Stage banter–the stuff you say to your audience between your songs—is an important part of delivering an engaging live performance. But be careful what you say. The wrong statement—just a few ill-advised words—can send your show into a nosedive. To help you avoid any gaffes, check out these timely music industry tips from the new book How To Make It in the New Music Business: Practical Tips on Building a Loyal Following and Making a Living as a Musician.
1. “We’re Having Technical Difficulties”
Even if your guitar just caught fire. Well actually, that would be hilarious if you said it then. But when bands sheepishly admit it into the mic, it’s uncomfortable and kills the vibe. Technical difficulties are your fault. Even when they’re not. Your amp will crap out, your guitar cable will short, your batteries will die, your tuner will get dust in it and short out, the DI will die, the mic stand will fall apart and all of this you’re going to need to know how to deal with on the spot, in front of your audience.
It’s your stage. It’s your show.
I once had a venue’s DI die on me during my first song in front of a sold-out show in San Francisco. I had just built up a 12-track loop with beat boxing, trumpets, bass, keys, guitar, the works. So when it crapped out, it felt like Satan had just burst through the floor, grabbed my sound and bust out the back door leaving only awkward silence.
However, because I knew my setup so well, I quickly went through the checklist of everything it could be and realized within four seconds it was the DI. Without missing a beat, I got the crowd 1 2, 1 clapping while I told the sound guy I needed a new DI. He ran up, switched out the DI, the sound came back and joined the crowd’s 1 2, 1 claps almost right on beat where I left off.
I could have smiled awkwardly at the crowd, pissed myself, then curled up in a ball on the center of the stage crying, “There’s no place like home” while clicking my heels, but that wouldn’t have accomplished anything. That’s basically the same as saying, “Uh, we’re having technical difficulties” while looking awkwardly at your band members hoping someone will fix it for you.
2. “I Forgot the Lyrics”
If you can’t memorize your lyrics, then bring a lyrics sheet on stage as reference. Or get good at making them up on the spot.
The only thing worse than bad lyrics is forgotten lyrics.
Don’t ever step on stage unprepared. Not at an open mic, not at a talent show, not at a songwriters showcase and especially not at a show where your name is on the bill. The stage is not a time for you to “see how it goes” or to practice. Rehearse on your own time.
3. “I Want to Thank My Significant Other”
It’s like having a one-on-one conversation with someone in the audience off the mic. Uncomfortable for everyone else in the house.
Leave your lover out of it. If he or she did something truly awesome, then you can say something like “We’d like to thank our friend Sarah for getting this song into the hands of the music supervisor at The Fosters.”
If your significant other needs to be publicly thanked as your significant other, then you have bigger issues you have to work out.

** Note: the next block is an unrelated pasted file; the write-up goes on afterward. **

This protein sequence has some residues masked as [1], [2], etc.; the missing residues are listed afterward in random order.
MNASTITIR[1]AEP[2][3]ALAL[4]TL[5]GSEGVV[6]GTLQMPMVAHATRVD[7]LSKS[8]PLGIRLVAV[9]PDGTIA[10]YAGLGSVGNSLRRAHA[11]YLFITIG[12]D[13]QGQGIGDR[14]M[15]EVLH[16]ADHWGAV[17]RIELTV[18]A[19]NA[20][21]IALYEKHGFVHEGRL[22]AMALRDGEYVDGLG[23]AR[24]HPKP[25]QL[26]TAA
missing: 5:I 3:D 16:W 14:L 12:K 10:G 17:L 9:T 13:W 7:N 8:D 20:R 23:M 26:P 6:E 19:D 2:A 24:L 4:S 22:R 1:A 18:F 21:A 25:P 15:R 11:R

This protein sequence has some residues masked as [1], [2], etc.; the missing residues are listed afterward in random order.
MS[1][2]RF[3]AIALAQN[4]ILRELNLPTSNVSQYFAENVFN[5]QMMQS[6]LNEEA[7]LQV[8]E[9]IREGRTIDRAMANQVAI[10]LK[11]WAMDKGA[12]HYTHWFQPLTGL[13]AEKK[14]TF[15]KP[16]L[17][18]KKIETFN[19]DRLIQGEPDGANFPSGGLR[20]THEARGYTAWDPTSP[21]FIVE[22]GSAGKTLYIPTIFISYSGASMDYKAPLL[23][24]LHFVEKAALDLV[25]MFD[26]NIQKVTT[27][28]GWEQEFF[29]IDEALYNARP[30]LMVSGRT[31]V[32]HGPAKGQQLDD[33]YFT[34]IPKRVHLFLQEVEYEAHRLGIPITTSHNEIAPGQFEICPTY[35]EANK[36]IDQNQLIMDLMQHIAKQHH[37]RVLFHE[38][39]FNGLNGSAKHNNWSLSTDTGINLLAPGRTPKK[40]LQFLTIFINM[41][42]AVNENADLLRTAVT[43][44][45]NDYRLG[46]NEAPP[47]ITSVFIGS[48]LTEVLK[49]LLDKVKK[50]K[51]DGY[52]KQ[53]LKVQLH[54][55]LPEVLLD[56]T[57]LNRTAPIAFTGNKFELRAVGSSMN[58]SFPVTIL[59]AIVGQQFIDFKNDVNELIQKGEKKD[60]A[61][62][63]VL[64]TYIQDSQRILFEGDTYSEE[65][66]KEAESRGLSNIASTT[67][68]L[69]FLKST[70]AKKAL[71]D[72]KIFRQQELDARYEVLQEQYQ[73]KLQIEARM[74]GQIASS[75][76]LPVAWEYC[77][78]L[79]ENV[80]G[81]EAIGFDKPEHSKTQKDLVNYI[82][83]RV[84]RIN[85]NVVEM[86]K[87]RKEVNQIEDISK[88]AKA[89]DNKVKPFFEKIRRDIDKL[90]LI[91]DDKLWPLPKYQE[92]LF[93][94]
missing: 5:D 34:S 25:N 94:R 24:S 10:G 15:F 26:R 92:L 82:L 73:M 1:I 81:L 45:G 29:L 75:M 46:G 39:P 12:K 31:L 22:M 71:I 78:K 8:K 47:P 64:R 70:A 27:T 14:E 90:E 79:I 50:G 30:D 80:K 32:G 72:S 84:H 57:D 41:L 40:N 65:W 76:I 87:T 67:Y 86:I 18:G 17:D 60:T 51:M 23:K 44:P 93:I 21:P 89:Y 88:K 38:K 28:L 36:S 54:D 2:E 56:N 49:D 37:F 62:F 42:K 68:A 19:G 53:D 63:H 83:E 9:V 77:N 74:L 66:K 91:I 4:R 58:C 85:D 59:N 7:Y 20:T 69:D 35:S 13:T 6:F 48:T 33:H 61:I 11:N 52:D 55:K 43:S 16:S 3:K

4. “I’m Sorry”
Don’t ever apologize onstage. It makes you look weak. I don’t care if you just dropped a baby. Don’t apologize.
Making excuses for your lack of preparation makes everyone in the house uncomfortable and feel bad for you. I hear it all the time: “I forgot the rest of the song. Sorry.” “I’m sorry if this song sucks, we just wrote it.” “I’m sorry there aren’t more people here.” “We haven’t rehearsed this much, it might suck.”
Own the stage. Own the room. Own your set. Or don’t show up.
5. “Your City Sucks”
Should be a no-brainer, but I can’t tell you how many touring bands I’ve seen make fun of the city they are in—onstage. It may be fun to joke about in the van, but your audience takes pride in their city. No matter if you think their city is cool or not. Never say anything negative about the town you are in while onstage unless you want a beer bottle thrown at you.
6. “This Song Is About My Grandma Who Died of Cancer. Love You, Nana.”
Don’t depress your audience. You can play a song about your dead grandma, but you don’t need to tell the audience that’s what it’s about.
People don’t pay money to come to shows to be sad. They come to be happy. To have fun. To be enlightened. To be inspired.
If you can’t communicate the power of your song by just playing it, then maybe the song isn’t really that good. That being said, telling stories about songs––especially at folk shows––is extremely important and impactful. Work out your stories so you don’t ramble.
7. “I’m Broke”
Don’t make your audience feel bad for you. It removes the mystique and coolness factor. You can say, “Pick up a t-shirt and help us get to the next city.” That offers an emotional appeal in a positive light.
Guilting your fans into buying your merch never works.
8. “You Guys Suck”
Even if 95 out of the 100 people are screaming above your acoustic set while smashing glasses and vomiting in the corner, five people are engulfed in your set. Never insult your audience. They always have one ear to you––even if you are just background music.
9. “Any Requests?”
You’re never going to get the songs that you actually have prepared, and there will always be that one a**hole who yells “Free Bird” as if he just came up with the joke.
10. “How Does It Sound?”
This is a slap in the face to the sound guy. Never ask the crowd that. It should sound amazing. If it doesn’t, then it’s either your fault or the sound guy’s fault. Either way, you just pissed off the one person not in your band who can actually make you sound worse.
ARI HERSTAND is the author of How To Make It in the New Music Business, a Los Angeles-based singer/songwriter and the creator of the music business advice blog Ari’s Take. Find him at ariherstand.com.